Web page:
The history of sci-fi spacecraft design can be broken cleanly into two categories: "Before 2001: A Space Odyssey" and "After 2001: A Space Odyssey." Before Stanley Kubrick's 1968 cinematic masterpiece, spacecraft -- even relatively complex ones like "Star Trek's" U.S.S. Enterprise -- tended to be more aesthetic than functional, and lacked significant surface features. That all changed with "2001." Not only were these spacecraft based on rigid scientific principles, but their surfaces virtually bristled with detail. Panel lines were distinct, panels were non-uniformly colored, and one could practically see every rivet holding the ships together. (This latter effect was achieved, in part, by detailing the filming miniatures with pieces "borrowed" from commercially available plastic model kits. 2001 was the first film for which this simple but effective technique was used.)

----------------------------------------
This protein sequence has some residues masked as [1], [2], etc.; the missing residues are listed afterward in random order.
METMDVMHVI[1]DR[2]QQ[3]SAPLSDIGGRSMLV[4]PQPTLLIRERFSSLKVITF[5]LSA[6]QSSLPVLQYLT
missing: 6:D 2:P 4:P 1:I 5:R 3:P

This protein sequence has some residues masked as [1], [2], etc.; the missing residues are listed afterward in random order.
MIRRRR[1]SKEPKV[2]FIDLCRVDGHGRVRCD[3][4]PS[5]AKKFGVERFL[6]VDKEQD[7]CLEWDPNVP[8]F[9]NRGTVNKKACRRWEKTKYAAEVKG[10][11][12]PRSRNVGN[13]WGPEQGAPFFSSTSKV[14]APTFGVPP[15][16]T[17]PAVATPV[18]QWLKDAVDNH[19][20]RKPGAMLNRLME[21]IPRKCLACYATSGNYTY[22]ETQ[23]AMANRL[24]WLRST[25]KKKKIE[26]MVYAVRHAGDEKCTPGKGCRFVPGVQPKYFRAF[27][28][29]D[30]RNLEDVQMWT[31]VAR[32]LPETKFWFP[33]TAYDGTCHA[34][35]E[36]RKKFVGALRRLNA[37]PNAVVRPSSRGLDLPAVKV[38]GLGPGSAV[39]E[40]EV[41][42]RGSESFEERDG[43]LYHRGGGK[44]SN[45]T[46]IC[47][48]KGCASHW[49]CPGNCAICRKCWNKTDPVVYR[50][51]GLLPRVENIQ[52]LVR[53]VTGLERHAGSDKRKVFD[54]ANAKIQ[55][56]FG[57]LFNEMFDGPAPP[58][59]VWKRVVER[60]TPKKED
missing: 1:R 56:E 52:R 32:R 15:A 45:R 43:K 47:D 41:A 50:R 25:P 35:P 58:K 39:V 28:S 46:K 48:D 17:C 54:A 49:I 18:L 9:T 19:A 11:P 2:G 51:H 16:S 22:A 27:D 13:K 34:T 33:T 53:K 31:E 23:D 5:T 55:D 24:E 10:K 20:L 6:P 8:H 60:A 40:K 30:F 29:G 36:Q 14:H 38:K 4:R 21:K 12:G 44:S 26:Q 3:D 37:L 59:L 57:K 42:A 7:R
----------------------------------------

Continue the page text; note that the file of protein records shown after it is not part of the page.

The first major spacecraft to appear in the film was the Orion III, aka the Pan Am Space Clipper. A commercial space plane whose lines would one day be echoed in the actual American Space Shuttle, the Orion III achieved orbit by means not revealed in the film, but presumably landed like a conventional aircraft. The vehicle had a limited seating area, suggesting that even in the "future" of the year of 2001, commercial space travel would be the province of only the very rich.